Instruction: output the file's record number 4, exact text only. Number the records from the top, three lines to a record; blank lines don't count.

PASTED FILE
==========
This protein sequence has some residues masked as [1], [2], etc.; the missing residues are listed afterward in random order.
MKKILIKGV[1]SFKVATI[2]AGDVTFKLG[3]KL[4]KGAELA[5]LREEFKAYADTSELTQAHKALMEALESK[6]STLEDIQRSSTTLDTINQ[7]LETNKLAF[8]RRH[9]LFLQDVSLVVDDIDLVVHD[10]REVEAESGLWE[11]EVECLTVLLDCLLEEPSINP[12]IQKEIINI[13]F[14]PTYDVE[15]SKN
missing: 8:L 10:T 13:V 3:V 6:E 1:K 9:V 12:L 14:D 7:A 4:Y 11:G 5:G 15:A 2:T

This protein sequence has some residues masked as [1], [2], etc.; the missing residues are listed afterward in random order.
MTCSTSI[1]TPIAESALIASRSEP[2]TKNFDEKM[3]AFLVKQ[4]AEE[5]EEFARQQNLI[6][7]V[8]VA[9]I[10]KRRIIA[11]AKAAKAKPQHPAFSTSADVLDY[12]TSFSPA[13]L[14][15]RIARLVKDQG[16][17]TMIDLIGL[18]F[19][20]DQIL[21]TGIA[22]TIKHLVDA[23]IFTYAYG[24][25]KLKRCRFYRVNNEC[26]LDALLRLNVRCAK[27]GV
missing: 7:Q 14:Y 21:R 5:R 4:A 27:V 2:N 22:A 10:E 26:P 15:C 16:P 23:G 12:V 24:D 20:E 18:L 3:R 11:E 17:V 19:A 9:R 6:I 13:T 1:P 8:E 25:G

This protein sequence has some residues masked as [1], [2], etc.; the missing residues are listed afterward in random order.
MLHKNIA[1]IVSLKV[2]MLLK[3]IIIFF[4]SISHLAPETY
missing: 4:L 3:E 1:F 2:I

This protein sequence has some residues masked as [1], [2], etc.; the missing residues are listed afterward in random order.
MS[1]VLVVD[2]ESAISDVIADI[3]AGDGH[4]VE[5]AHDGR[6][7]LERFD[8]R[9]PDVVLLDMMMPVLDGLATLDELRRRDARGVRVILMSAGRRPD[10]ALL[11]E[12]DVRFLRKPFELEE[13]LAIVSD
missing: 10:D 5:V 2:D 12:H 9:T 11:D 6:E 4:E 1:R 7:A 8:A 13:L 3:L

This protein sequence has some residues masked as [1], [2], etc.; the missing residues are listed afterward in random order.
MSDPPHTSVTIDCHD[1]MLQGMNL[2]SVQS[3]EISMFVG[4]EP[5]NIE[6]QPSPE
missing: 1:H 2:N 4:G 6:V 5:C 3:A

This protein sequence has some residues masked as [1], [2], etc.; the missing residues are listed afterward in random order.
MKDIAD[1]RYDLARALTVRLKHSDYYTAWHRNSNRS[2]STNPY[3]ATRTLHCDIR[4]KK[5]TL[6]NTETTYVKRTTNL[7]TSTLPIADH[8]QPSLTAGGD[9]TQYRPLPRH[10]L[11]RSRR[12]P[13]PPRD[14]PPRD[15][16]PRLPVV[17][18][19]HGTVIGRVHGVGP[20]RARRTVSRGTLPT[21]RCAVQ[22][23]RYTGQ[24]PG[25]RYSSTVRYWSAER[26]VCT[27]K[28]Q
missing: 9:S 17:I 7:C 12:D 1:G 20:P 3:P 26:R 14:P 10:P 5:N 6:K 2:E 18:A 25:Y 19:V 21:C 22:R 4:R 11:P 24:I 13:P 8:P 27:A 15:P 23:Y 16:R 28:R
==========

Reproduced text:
This protein sequence has some residues masked as [1], [2], etc.; the missing residues are listed afterward in random order.
MS[1]VLVVD[2]ESAISDVIADI[3]AGDGH[4]VE[5]AHDGR[6][7]LERFD[8]R[9]PDVVLLDMMMPVLDGLATLDELRRRDARGVRVILMSAGRRPD[10]ALL[11]E[12]DVRFLRKPFELEE[13]LAIVSD
missing: 10:D 5:V 2:D 12:H 9:T 11:D 6:E 4:E 1:R 7:A 8:A 13:L 3:L